The Guardian, 16 May
Matthew Norman loves the food at the Glasshouse Brasserie, Worcester, but finds the atmosphere distinctly chilling
There are countless ways to screw up a restaurant… and the one deployed here is misuse of space: the shape is catastrophic, with the tables lined up in one half of a long, thin room that narrows at the back into the corridor in which we sat. So cramped is it that, presumably to find a few extra inches, the forward-slanted, hemispherical banquette seats aren't deep enough for the average bum… Sea bream with crab risotto was the guv'nor, a blindingly fresh, flavoursome fillet and risotto that was alluringly pink and squishy. Braised lamb was a succulent, big-flavoured ovine treat, enlivened by caper-based Housekeeper's Sauce. My slow-roasted pork belly was slightly dry, but the mustard sauce and crackling were delectable.
The Times, 16 May
Giles Coren declares The Duke of Cumberland in Henley, near Midhurst, West Sussex is just about the nicest pub in the county
I had a pale-green, very vernal soup of watercress and Henley wild garlic and then two lovely fillets of sea trout piled on top of Jersey royals and English samphire with caper butter. Chris had an excellent crayfish tail and prawn salad prettily garnished and singing with dill, and their excellent burger, served medium rare. There was dressed crab from nearby Selsey, organic pork sausages from Midhurst, a pint of prawns with home-made garlic and lemon mayonnaise, a Serrano ham salad and some good vegetarian options, not to mention very good organic baguettes. Our bill came to about 35 quid, including beer. All told, you just couldn't ask for more from an English spring afternoon in the middle of the working week.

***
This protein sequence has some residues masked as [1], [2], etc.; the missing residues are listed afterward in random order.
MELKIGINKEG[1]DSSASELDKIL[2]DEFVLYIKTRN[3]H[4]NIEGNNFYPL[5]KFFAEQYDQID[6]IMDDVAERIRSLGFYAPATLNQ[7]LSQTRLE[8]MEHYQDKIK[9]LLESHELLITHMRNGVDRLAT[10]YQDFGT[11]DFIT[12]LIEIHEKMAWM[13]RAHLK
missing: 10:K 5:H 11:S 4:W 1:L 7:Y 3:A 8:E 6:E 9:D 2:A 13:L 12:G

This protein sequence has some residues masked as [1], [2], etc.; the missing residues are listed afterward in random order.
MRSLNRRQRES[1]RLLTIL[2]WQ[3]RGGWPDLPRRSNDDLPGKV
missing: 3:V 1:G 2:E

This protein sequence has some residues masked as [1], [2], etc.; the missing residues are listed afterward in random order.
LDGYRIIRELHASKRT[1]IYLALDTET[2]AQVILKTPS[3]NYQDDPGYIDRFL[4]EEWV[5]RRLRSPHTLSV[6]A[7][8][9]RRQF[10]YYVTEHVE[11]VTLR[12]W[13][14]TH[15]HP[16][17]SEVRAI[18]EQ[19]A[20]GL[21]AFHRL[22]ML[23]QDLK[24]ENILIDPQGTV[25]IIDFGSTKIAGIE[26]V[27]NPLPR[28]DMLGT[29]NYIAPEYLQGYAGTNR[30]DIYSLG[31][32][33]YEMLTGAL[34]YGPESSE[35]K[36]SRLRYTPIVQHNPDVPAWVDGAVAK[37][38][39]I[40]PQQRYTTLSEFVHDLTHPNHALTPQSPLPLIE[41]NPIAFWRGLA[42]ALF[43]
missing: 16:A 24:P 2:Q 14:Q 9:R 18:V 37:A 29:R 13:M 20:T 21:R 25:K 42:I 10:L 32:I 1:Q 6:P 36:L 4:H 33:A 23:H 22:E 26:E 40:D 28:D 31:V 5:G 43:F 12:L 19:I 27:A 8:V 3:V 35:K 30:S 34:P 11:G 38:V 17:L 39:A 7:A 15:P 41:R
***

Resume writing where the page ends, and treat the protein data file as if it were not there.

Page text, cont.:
The Duke of Cumberland - review in full >>
The Independent on Sunday, 17 May
Terry Durack says Toby Leigh, chef-proprietor of Age & Sons in Ramsgate, Kent is an exiting young talent and he can't wait to return
With the help of local fishmonger Eddie Gilbert's, Leigh is putting on some of the best fish I have seen in years. A moist, fleshy tranche of wild turbot (£15), gently braised on the bone with brown shrimps, lemon and white wine - like potted shrimps as a sauce - is as thrilling as British fish gets. Almost as good is a crisp-skinned fillet of sea trout (£14) adrift on an undulating sea-bed of samphire and lightly creamy lentils. Adding to the appeal is the easygoing, obliging service from Leigh's sister, Harriet, who also runs the cosy, padded basement bar. The wine list is solid and well-paced, running from a £13.60 L'Eglise Grenache Merlot to an £80 Mugneret-Gibourg Vosne-Romanee, with a smooth and summery 2007 Borgo dei Vassalli Pinot Grigio for £23.
Age & Sons - review in full >>
The Observer, 17 May
Jay Rayner slams Marco Pierre White Steakhouse & Grill in London E1 for serving awful food
I ordered the special of the day, the Lancashire hotpot, which was only special in the way Benny from Crossroads might once have been described as "special". Given Pierre White's Yorkshire roots, it could be enough to restart the Wars of the Roses. In a tiny bowl was dumped a pile of greasy lamb stew, leaking yellow oil, over the top of which were laid slices of undercooked potato that had been browned. It cost a shameful £12.50. The cauliflower in a cauliflower cheese was undercooked, the buttered peas dull and not very buttery. At dessert there is only one choice each day, in this case a bread and butter pudding, which, being soft and light, was the best thing we ate. It would have been even better if they had warmed it properly. All this, with one glass of good wine, served in a miserable tiny glass, for £100.
Marco Pierre White Steakhouse & Grill - review in full >>
By Janet Harmer
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